Thursday, January 17, 2008

Allen's Take on the Sexes

Last week, I shared a piece from The American Scholar about treatment of captured insurgent fighters. Turns out the new issue has several other goodies, most about lighter subjects. For instance, this essay by Mark Edmundson about his experience watching the films of Robert Altman and Woody Allen in 1970s New York. It's packed with smart, funny lines, including this observation buried in the midst of things, which isn't a bad 20-word summation of humanity: "People are small and want petty things, but because of that they’re very tender and easily hurt, and fascinating, too."

His extended analysis of things is equally worth your time, like this take on Woody:
Allen seems to feel that human identity, male identity in particular, achieved its essence in about 1956. Men want what they want. They perpetually need to have sex, and usually no one’s willing. But occasionally, through sheer luck of the draw, a volunteer steps forward. What happens then? The guy doesn’t want her. (Allen’s rejection of the beautiful Allison Portchnick in Annie Hall is as plangent a scene as he ever played.) No, it’s the girl across the street or down the block or the one embedded in his fantasies that he has to have. She’ll truly make him happy; she’ll get him to stop wanting. (What is a Romantic, Nietzsche asked. It is a person who always wants to be elsewhere.) Allen is a wind-up toy powered by need (desire is too refined a term), but he’s a self-aware wind-up. He’s hip to the comedy of his (and maybe our) endless and absurd wants. Not being able to get any satisfaction isn’t tragic, or even something that ought to inspire rock ’n’ roll choral grandeur, juiced by power chords from Keith Richards. It’s simply the male’s lot in life.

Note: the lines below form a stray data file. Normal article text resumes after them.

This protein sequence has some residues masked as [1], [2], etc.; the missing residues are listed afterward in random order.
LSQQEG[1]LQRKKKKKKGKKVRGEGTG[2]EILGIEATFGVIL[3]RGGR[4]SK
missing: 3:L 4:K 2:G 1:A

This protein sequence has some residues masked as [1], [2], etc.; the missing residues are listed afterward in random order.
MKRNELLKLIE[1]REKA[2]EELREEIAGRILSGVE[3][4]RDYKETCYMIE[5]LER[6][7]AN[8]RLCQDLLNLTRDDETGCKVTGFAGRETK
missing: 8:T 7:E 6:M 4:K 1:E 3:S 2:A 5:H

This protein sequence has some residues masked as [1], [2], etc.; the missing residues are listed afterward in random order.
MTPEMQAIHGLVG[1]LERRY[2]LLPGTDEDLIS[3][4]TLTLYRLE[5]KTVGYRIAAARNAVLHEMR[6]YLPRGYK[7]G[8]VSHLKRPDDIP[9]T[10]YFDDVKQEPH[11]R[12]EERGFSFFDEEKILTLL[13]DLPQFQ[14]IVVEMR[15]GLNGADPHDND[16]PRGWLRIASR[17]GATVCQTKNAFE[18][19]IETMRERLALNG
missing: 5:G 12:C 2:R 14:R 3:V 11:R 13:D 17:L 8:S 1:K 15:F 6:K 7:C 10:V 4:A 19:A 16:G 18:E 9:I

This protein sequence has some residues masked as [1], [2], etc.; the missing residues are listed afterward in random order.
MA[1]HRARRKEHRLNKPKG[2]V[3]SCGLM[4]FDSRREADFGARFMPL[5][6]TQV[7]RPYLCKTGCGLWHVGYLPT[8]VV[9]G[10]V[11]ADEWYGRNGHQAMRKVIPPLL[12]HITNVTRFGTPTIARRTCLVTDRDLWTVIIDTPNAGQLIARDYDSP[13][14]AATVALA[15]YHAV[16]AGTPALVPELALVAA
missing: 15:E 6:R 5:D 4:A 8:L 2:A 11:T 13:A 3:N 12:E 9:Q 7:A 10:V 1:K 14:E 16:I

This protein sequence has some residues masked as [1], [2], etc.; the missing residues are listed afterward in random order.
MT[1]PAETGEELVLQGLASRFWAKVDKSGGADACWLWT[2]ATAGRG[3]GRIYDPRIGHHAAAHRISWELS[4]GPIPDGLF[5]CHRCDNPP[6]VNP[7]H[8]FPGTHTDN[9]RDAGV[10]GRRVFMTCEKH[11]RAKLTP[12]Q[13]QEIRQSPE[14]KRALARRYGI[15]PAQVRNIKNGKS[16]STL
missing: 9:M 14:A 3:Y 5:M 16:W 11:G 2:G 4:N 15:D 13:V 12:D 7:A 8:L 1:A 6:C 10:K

As to women’s lot, who knows what that is? Women are what Freud, Allen’s Viennese foster father, called the Dark Continent. Only one thing about them is certain: they add more frustration to an already frustrating game. Allen wants respect, power, money, a better apartment, more money. But all these wants collapse into and are shaped by the one great want, the sex want. Women only make this commodity available when a man doesn’t care to have it; then they insist, insist, insist, and finally grow enraged. After that, of course, comes male guilt—dump-truck loads of it. When Allen visits the future in Sleeper, he learns that science has discovered beyond doubt that men and women are entirely incompatible, erotically and in every other way, too. Everyone finally knows as much and acts accordingly. Want sex? Climb into the Orgasmatron. Alone.


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